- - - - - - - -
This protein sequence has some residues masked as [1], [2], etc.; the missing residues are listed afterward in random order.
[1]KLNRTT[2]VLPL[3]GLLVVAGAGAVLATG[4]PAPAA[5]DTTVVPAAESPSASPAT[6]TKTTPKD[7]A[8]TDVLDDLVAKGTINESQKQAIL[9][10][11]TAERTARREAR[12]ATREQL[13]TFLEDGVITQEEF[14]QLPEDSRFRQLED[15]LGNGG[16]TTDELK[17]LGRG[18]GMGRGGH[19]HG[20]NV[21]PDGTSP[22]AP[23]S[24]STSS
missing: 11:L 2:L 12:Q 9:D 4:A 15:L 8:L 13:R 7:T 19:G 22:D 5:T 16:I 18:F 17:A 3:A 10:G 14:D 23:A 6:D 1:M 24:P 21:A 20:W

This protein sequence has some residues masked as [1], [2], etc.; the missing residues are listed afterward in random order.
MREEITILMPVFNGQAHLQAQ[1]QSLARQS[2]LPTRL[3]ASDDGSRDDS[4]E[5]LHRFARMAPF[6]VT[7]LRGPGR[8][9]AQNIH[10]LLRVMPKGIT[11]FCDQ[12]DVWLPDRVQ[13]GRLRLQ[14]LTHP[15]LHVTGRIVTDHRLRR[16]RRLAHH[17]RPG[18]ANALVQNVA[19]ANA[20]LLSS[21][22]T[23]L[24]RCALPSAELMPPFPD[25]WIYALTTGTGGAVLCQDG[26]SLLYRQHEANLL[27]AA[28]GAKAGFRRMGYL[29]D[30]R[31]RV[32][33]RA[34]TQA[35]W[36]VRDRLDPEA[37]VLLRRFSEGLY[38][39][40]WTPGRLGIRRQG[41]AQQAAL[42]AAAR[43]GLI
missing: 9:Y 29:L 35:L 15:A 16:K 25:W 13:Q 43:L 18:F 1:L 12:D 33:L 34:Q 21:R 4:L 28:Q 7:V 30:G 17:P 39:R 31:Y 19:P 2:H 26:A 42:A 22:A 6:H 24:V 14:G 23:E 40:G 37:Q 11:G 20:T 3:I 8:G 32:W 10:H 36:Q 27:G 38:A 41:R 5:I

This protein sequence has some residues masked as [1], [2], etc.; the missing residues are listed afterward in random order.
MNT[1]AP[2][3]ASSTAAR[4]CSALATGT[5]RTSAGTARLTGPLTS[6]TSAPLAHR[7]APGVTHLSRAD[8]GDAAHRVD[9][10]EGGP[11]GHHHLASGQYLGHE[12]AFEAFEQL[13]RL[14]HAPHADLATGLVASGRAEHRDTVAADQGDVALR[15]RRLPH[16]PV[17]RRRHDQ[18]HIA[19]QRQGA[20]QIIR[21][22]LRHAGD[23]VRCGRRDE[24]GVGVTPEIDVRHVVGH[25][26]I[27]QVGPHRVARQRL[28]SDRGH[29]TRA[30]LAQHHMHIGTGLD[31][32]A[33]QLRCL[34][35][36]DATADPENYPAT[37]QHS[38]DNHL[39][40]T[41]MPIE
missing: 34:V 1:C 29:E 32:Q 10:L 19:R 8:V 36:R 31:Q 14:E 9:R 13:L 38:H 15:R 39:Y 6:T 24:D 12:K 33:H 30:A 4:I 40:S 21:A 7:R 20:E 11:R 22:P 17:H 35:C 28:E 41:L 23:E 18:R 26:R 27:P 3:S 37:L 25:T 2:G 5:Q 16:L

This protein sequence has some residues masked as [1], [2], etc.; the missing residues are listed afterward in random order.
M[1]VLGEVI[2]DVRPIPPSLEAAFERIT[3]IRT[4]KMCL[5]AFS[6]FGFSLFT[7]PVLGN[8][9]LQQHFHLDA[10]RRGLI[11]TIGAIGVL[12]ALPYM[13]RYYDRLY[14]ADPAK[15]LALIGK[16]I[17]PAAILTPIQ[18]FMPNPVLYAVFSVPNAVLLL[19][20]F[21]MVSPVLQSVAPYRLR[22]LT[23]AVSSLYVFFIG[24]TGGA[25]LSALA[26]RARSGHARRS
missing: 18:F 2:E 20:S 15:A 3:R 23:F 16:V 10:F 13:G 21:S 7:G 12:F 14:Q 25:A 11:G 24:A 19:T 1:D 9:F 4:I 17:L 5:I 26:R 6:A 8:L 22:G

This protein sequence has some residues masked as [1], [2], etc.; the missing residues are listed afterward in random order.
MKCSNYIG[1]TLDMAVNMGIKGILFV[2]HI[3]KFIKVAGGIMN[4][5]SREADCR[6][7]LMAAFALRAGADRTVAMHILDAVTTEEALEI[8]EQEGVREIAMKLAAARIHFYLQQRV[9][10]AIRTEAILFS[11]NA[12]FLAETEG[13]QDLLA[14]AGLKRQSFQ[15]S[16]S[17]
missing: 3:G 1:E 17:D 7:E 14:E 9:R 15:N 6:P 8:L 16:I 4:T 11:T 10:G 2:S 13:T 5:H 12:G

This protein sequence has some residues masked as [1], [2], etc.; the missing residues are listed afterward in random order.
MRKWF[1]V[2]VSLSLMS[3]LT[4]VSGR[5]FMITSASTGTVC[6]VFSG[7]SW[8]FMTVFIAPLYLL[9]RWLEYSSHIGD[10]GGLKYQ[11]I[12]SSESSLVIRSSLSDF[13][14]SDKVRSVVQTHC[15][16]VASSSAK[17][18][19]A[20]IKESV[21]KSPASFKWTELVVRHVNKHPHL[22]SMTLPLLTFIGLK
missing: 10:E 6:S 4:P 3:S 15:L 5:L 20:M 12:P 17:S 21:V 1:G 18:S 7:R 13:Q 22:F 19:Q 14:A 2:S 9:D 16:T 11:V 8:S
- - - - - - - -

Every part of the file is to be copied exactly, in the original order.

This protein sequence has some residues masked as [1], [2], etc.; the missing residues are listed afterward in random order.
[1]KLNRTT[2]VLPL[3]GLLVVAGAGAVLATG[4]PAPAA[5]DTTVVPAAESPSASPAT[6]TKTTPKD[7]A[8]TDVLDDLVAKGTINESQKQAIL[9][10][11]TAERTARREAR[12]ATREQL[13]TFLEDGVITQEEF[14]QLPEDSRFRQLED[15]LGNGG[16]TTDELK[17]LGRG[18]GMGRGGH[19]HG[20]NV[21]PDGTSP[22]AP[23]S[24]STSS
missing: 11:L 2:L 12:Q 9:D 4:A 15:L 8:L 13:R 7:T 19:G 22:D 5:T 16:I 18:F 17:A 3:A 10:G 14:D 23:A 6:D 1:M 24:P 21:A 20:W

This protein sequence has some residues masked as [1], [2], etc.; the missing residues are listed afterward in random order.
MREEITILMPVFNGQAHLQAQ[1]QSLARQS[2]LPTRL[3]ASDDGSRDDS[4]E[5]LHRFARMAPF[6]VT[7]LRGPGR[8][9]AQNIH[10]LLRVMPKGIT[11]FCDQ[12]DVWLPDRVQ[13]GRLRLQ[14]LTHP[15]LHVTGRIVTDHRLRR[16]RRLAHH[17]RPG[18]ANALVQNVA[19]ANA[20]LLSS[21][22]T[23]L[24]RCALPSAELMPPFPD[25]WIYALTTGTGGAVLCQDG[26]SLLYRQHEANLL[27]AA[28]GAKAGFRRMGYL[29]D[30]R[31]RV[32][33]RA[34]TQA[35]W[36]VRDRLDPEA[37]VLLRRFSEGLY[38][39][40]WTPGRLGIRRQG[41]AQQAAL[42]AAAR[43]GLI
missing: 9:Y 29:L 35:L 15:A 16:K 25:W 13:Q 43:L 18:F 1:L 12:D 33:L 34:Q 21:R 4:L 28:Q 7:V 30:G 17:P 39:R 31:Y 19:P 2:H 26:A 42:A 22:A 6:H 24:V 14:G 23:E 40:G 37:Q 11:G 20:T 3:I 8:G 32:W 10:H 36:Q 27:G 38:A 41:R 5:I

This protein sequence has some residues masked as [1], [2], etc.; the missing residues are listed afterward in random order.
MNT[1]AP[2][3]ASSTAAR[4]CSALATGT[5]RTSAGTARLTGPLTS[6]TSAPLAHR[7]APGVTHLSRAD[8]GDAAHRVD[9][10]EGGP[11]GHHHLASGQYLGHE[12]AFEAFEQL[13]RL[14]HAPHADLATGLVASGRAEHRDTVAADQGDVALR[15]RRLPH[16]PV[17]RRRHDQ[18]HIA[19]QRQGA[20]QIIR[21][22]LRHAGD[23]VRCGRRDE[24]GVGVTPEIDVRHVVGH[25][26]I[27]QVGPHRVARQRL[28]SDRGH[29]TRA[30]LAQHHMHIGTGLD[31][32]A[33]QLRCL[34][35][36]DATADPENYPAT[37]QHS[38]DNHL[39][40]T[41]MPIE
missing: 34:V 1:C 29:E 32:Q 10:L 19:R 8:V 36:R 31:Q 14:E 9:R 13:L 38:H 15:R 39:Y 6:T 24:D 12:K 33:H 30:A 4:I 40:S 21:A 7:R 20:E 11:R 22:P 17:H 35:C 28:E 41:L 23:E 18:R 26:R 27:P 3:S 37:L 25:T 2:G 5:Q 16:L

This protein sequence has some residues masked as [1], [2], etc.; the missing residues are listed afterward in random order.
M[1]VLGEVI[2]DVRPIPPSLEAAFERIT[3]IRT[4]KMCL[5]AFS[6]FGFSLFT[7]PVLGN[8][9]LQQHFHLDA[10]RRGLI[11]TIGAIGVL[12]ALPYM[13]RYYDRLY[14]ADPAK[15]LALIGK[16]I[17]PAAILTPIQ[18]FMPNPVLYAVFSVPNAVLLL[19][20]F[21]MVSPVLQSVAPYRLR[22]LT[23]AVSSLYVFFIG[24]TGGA[25]LSALA[26]RARSGHARRS
missing: 18:F 2:E 20:S 15:A 3:R 23:F 16:V 10:F 13:G 21:S 7:G 12:F 14:Q 25:A 11:G 24:A 19:T 1:D 9:F 4:I 17:L 5:I 26:R 6:A 8:L 22:G

This protein sequence has some residues masked as [1], [2], etc.; the missing residues are listed afterward in random order.
MKCSNYIG[1]TLDMAVNMGIKGILFV[2]HI[3]KFIKVAGGIMN[4][5]SREADCR[6][7]LMAAFALRAGADRTVAMHILDAVTTEEALEI[8]EQEGVREIAMKLAAARIHFYLQQRV[9][10]AIRTEAILFS[11]NA[12]FLAETEG[13]QDLLA[14]AGLKRQSFQ[15]S[16]S[17]
missing: 3:G 1:E 17:D 7:E 14:E 9:R 15:N 6:P 8:L 16:I 4:T 11:T 10:G 2:S 13:T 5:H 12:G

This protein sequence has some residues masked as [1], [2], etc.; the missing residues are listed afterward in random order.
MRKWF[1]V[2]VSLSLMS[3]LT[4]VSGR[5]FMITSASTGTVC[6]VFSG[7]SW[8]FMTVFIAPLYLL[9]RWLEYSSHIGD[10]GGLKYQ[11]I[12]SSESSLVIRSSLSDF[13][14]SDKVRSVVQTHC[15][16]VASSSAK[17][18][19]A[20]IKESV[21]KSPASFKWTELVVRHVNKHPHL[22]SMTLPLLTFIGLK
missing: 10:E 6:S 4:P 3:S 15:L 5:L 20:M 12:P 17:S 21:V 1:G 18:S 7:R 13:Q 22:F 19:Q 14:A 2:S 9:D 16:T 11:V 8:S